None of us is going to win the I'm-Perfect Award any time soon. But we can at least try to prune away some of our faults. To give you a little direction, I asked leading CEOs what bad habits they think are the most critical to ditch.
1. Not asking for help
"[When the same tactics are no longer creating results, you can be standing too close to the situation to see what you need to do differently. If you let your pride stand in the way, you're putting the business in jeopardy [...].
"Before you need help, create a circle of advisors who can provide you with advice when you need it. They may or may not come from your same industry. Sometimes people outside of your industry will have a totally different or fresh perspective."
--Patrice Rice, CEO of Patrice & Associates
2. Putting money first over learning
"By choosing to focus on making money as your top priority, you may miss out on an opportunity to challenge yourself in a unique way or work in an environment where you are given more responsibility early on in your career.
"If you [invest] the lion's share of the first part of your career in learning, you'll have a significant amount of earning potential in your tool box by the time you reach your 40s, which is typically when people start to earn higher levels of compensation. Your career decisions over the next two to three decades can then be shifted to focus on earning, then learning and giving. Then, once you are nearing the twilight of your career, you can pay it forward by shifting your priorities to giving, then learning and earning."
--Mark Davis, CEO of PuroClean
3. Standing too close to a project
"I always say you can't be working on your business if you're constantly working in your business. You need to take time to step back from a project to see it more clearly, understand what the data is showing and know wholeheartedly the health status. Sometimes this means you need to hire someone besides yourself!
"Owners who succeed fall in love with their customers' needs, not what they're selling. The customer is always changing, and the product won't change unless you change it. That focus and drive will allow companies to make changes necessary to keep their customers and gain more."
--Eric Casaburi, CEO of Retro Fitness
4. Being too hard on yourself
"Sometimes people like to give advice with the best intentions in mind, and although those opinions should always be considered, in the end you have to follow your gut instinct. If you have a goal in mind and you feel confident with the path you're taking to get there, stay true to yourself and hold yourself accountable to the decisions and choices you've made.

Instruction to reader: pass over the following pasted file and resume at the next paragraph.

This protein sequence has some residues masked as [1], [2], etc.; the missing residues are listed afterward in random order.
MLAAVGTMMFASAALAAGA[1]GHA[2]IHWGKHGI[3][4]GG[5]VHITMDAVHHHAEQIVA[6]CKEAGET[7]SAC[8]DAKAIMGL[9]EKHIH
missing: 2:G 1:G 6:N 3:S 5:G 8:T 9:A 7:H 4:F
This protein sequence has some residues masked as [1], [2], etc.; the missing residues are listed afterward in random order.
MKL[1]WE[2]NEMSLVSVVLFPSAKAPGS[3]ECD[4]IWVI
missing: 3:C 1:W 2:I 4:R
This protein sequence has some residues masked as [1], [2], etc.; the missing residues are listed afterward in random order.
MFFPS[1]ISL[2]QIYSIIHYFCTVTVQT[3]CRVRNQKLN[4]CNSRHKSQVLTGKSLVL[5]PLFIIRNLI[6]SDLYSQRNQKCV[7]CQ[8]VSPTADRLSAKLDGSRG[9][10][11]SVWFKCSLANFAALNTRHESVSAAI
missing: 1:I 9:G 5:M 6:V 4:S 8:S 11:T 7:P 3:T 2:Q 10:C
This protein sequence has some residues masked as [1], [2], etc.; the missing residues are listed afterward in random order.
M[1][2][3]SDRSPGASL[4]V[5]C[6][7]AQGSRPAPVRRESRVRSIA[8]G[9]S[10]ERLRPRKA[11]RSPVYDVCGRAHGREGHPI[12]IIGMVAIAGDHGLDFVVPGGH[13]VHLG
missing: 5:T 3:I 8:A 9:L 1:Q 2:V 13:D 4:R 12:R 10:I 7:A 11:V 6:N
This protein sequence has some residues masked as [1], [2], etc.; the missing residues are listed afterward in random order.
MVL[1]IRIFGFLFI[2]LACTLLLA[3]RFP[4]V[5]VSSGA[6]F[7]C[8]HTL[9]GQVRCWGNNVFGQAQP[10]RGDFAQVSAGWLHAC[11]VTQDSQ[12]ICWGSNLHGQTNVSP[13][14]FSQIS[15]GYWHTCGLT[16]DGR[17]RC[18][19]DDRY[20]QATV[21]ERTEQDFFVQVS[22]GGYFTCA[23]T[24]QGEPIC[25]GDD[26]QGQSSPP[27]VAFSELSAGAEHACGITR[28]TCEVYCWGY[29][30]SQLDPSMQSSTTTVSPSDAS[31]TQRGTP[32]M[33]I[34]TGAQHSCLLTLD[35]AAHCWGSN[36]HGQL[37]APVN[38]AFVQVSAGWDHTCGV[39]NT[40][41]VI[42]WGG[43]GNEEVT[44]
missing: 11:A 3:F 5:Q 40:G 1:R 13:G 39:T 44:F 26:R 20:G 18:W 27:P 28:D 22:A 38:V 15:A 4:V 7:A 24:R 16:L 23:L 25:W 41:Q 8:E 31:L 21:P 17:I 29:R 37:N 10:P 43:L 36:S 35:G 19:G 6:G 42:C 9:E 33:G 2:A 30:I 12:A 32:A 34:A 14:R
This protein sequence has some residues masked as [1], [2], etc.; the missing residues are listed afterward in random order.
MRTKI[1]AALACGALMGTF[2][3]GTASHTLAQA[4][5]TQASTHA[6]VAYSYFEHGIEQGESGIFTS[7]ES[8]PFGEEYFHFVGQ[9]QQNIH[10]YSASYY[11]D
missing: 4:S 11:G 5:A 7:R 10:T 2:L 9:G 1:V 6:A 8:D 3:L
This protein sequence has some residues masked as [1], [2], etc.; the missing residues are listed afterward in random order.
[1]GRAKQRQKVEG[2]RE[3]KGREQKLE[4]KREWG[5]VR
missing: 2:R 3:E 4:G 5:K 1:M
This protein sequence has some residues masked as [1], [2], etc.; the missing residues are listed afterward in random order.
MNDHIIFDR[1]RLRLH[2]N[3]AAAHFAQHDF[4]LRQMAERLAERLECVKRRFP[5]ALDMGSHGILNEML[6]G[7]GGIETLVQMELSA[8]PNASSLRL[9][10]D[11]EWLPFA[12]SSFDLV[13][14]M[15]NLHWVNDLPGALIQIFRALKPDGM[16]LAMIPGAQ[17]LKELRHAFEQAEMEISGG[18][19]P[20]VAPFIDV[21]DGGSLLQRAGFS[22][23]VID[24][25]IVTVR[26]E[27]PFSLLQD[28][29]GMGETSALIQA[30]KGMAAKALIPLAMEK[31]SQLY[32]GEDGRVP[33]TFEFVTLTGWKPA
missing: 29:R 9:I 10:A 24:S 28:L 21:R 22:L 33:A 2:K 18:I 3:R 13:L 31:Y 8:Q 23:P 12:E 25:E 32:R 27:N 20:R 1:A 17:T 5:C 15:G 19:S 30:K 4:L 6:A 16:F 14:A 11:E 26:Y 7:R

"If somebody criticizes you, always step back, take a breath and think it through; take 24 hours to process their advice prior to responding or making a decision."
--Jennifer Lemke, COO of Weed Man USA
5. Cutting corners
"Entrepreneurs assume that they can increase profits if they produce in mass quantities or speed up the process by eliminating a key ingredient or function. [...But great] things take time and consistency and cutting corners puts your business in jeopardy by promoting sloppiness.
"Place your priority on the customers' needs, not on how to save yourself time or money. This keeps you focused on making sure you're taking every measure possible to deliver a consistent and high quality product. Customers appreciate transparency and their brand loyalty increases when they see your company's dedication to the thorough process needed to deliver the best product for them."
--Mike Ferreti, CEO of Great Harvest Bread Co.
6. Not giving back
"It's important that we are all connected to one another through our local communities. The old saying 'It takes a village to raise a child' is more true today than ever.
"[At Pet Supplies Plus, we've] developed tools that allow our operators to quickly and easily execute local events. It starts with having a robust event calendar that ensures you commit to some pre-planning every month within your local community. Then our robust marketing tools allow our teams to connect with their neighbors and spread the word about the local shelter or organization they are helping and how they can get involved."
--Chris Rowland, CEO of Pet Supplies Plus
7. Making a decision without researching first
"If you don't know what you're getting yourself into, you're setting yourself up for failure. No business decision should be made before knowing everything there is to know about the business or specific situation.
"[The fix] is simple--research. Talk with the people who are closest to the business. [...] After you speak with people who are where you want to be 1, 2, 3 years out, speak with prospective customers. [...] Go to the marketplace and listen to what your potential clients are telling you. Don't rely on information from only the seller--it will be tilted in their favor."
--Nick Neonakis, CEO of The Franchise Consulting Company
8. Trying to blend in
"By definition, business owners and entrepreneurs are calculated risk takers. The habit of second-guessing oneself and playing it safe, [thinking] 'If it is such a good idea, how come everyone else isn't doing it?', is a dangerous and frankly destructive habit that eats away at our confidence and self-esteem.
"Do some research, go with your gut. Don't you dare make a decision by committee and let your freak flag fly!"
--Michael Haith, CEO of Teriyaki Madness
Habits are tough to break, but no habit is stronger than you are. Commit to change, make a plan and then go after what you want.